Getting toned. The Clones 25i (€629) is a feisty, fruity-sounding 25wpc integrated. You can read my full review of the Clones 25i inside issue 63 of TONEAudio (P192) but I’ve since taken to some additional listening.
We can’t necessarily refer to Clones Audio CEO, ‘Funjoe’, as this integrated’s designer. Instead, let’s call him implementer. This amplifier’s circuit is a direct descendent of Kimura-san’s 47 Labs Gaincard – a Gainclone – deploying TI LM3875 chip-amplifiers at its business end. Funjoe’s flavouring can be found in what surrounds those chips: the boards, connectors and casework. Thankfully, the 25i’s sticker (US$865) doesn’t water as many eyes as the 47 Labs original which still sells for US$3k and up.
Bringing audiophiles into the world of Gainclone amplification for less than a grand is a job well done, something almost attained by Peter Daniel’s Audio Sector Patek; a shade more expensive at US$1250. Pulling back the curtains on audio memory, I’d peg the Patek as faster but tonally leaner than the Clones.
The 25i might not pack as much juice as the NAD D 3020 but, matched to an appropriately sensitive loudspeaker, is far more convincing with decay and finesse. The Hong Kong shoebox brings a classier sound than the future-facing NAD. Prospective buyers weighing up the two will want to first decide how much they need the D 3020’s inbuilt DAC and Bluetooth streaming. There are no such frills with the Clones – it’s an amplifier and amplifier only. Kimura-san’s emphasis on short-as-possible signal paths won’t even allow for remote controlled volume.
Another rival might be the Rega Brio-R which swings MM phono staging into the bargain. These two amplifiers could not sound more different. The Clones favours fluorescent-light inner illumination and a trade down on acoustic mass to underscore intra-player separation. The Rega is closer to a 60-watt filament bulb – warmer but a little murkier. Detail freaks should opt for the Clones, no question – it prioritises timing and transient precision for a result that’s as good as it gets for electronic music in this price bracket. Those looking for something to sand the edges off brighter upper frequencies and ladle in more portly tonal mass will find the Rega more enchanting.
The Resonessence Labs Herus is a price commensurate DAC partner that doubles-down on the Clones’ resolution; despite being one of the best in its class, the Herus’ detail-before-density priorities are typical of DACs at this price point. Finding D-to-A conversion that can fatten the cow is perhaps too much to ask when looking for something Clones’ price commensurate. Instead, we must seek out a loudspeaker that plays thicker with tonal mass.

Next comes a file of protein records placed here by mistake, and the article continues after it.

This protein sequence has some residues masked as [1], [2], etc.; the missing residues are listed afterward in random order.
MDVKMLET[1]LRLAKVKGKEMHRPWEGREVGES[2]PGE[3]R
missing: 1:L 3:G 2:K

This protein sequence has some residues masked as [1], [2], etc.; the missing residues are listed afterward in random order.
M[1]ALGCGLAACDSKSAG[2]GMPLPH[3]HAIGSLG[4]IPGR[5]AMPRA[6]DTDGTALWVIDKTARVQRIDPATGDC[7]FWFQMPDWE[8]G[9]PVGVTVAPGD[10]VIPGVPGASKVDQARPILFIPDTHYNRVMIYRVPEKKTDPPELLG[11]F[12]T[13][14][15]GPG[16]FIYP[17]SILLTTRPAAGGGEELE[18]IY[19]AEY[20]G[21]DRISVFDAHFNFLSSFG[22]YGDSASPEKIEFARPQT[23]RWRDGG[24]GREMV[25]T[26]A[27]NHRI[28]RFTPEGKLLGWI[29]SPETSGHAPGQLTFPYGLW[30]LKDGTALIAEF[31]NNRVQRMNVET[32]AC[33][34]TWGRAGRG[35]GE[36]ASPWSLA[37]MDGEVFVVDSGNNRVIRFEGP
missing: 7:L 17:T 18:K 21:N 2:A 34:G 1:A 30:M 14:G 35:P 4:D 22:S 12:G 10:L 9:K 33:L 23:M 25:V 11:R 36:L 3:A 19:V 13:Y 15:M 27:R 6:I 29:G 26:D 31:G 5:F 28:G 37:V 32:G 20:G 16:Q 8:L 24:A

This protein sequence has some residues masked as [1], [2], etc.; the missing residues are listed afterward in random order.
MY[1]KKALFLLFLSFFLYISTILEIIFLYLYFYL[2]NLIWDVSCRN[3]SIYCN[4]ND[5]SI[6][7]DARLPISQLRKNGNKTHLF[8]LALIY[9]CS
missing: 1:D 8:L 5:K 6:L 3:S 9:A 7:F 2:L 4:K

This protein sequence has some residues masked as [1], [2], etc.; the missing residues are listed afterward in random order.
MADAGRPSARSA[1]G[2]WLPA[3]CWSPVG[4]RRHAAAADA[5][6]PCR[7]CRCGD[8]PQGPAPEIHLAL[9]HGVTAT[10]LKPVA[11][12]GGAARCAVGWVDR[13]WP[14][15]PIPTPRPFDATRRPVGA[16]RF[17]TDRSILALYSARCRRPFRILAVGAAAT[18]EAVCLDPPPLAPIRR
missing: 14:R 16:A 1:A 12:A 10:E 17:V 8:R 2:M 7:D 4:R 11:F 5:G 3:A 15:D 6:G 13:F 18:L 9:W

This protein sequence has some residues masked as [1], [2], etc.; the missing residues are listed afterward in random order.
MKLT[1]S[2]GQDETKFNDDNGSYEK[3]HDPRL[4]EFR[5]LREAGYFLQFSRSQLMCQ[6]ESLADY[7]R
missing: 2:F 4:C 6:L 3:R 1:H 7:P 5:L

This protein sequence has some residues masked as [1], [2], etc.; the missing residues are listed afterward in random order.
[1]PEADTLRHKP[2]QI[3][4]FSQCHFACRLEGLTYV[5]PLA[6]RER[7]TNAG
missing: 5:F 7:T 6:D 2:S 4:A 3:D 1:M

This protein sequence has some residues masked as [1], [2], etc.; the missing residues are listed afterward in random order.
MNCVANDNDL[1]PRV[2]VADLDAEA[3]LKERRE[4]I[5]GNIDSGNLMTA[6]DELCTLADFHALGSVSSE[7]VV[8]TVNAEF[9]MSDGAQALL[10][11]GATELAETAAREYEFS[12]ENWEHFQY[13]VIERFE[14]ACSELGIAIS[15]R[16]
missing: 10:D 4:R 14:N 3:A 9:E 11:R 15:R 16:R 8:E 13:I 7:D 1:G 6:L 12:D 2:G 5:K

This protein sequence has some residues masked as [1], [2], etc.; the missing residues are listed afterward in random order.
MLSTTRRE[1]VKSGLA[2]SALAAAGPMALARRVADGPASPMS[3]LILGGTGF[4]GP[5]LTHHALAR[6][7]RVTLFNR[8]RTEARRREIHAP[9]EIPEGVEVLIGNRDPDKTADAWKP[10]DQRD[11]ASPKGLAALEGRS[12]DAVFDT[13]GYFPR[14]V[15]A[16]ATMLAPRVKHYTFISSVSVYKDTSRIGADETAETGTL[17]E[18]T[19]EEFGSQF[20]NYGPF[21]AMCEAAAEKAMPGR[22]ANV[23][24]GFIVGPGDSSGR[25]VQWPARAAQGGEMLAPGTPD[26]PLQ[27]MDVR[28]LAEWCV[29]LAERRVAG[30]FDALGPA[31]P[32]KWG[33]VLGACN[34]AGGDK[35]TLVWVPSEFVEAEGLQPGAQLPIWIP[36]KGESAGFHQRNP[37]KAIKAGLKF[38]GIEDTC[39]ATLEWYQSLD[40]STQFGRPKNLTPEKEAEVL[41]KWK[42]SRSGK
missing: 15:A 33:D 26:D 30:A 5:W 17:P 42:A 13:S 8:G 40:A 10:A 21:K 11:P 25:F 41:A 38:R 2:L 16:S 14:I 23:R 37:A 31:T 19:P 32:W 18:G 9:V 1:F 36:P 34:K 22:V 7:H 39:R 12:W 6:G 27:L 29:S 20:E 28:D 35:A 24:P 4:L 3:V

In my review for TONEAudio review I nominated the Wharfedale Denton as suitable 25i dance partners. That’s because they play a little like Junior Harbeths. At the 25i’s core is a lean steak with plenty of pan sizzle. Loudspeaker matching requires careful consideration. When paired with the Zu Soul MKII, things stay just the right side of tolerable with midrange caffeination but the Clones isn’t as proficient as the REDGUM RGi60 in counterbalancing the Zu’s occasional tendency towards autumnal dryness. The Zu gives air-time to the occasional hint of white-hot glare in the upper-mids but certainly nothing that spoils the party.
A more copacetic match presents itself in the GoldenEar Aon 3 standmounts (US$999/pr). I’ve raved before about the smaller Aon 2. The Aon 3’s larger cabinet allows for a 1″ gain in bass driver diameter and an extra 1.5″ on the side-firing radiators. 90db ensures a none too onerous load for our amplifier. Thankfully (and expectedly!) the Aon 3 showed no evidence of the bass driver maxing out its excursion path when pushing deep electronic kick drums into bigger spaces – my only gripe with the Aon 2. They play Recondite’s Hinterland flawlessly .
However, an ability to go deeper lends the Aon 3 a richer tonal balance than its younger brother, especially in the mid-bass. There’s more butter for the Clones’ fruity acidity to cut through. Think of the GoldenEar standmounts as cream for the Clones’ bowl of strawberries – highly complementary. Those with an aversion to a pregnant, pendulous lower end might consider inserting GoldenEar’s matching subwoofer between amplifier and loudspeakers. The Forcefield 3 (US$499) applies a high pass filter to the incoming signal, removing some of the low frequency burden from the Aon 3, for less crowding between upper-bass and midrange. With off-board sub in tow the Aon 3 begin to approach the Aon 2’s cleaner, more spritely vibe. Bass can then be positioned and dialled in independent of the left/right mains; a more flexible way of meeting one’s low-frequency needs without overloading the room.
Further information: Clones Audio | GoldenEar Technology | Kedcorp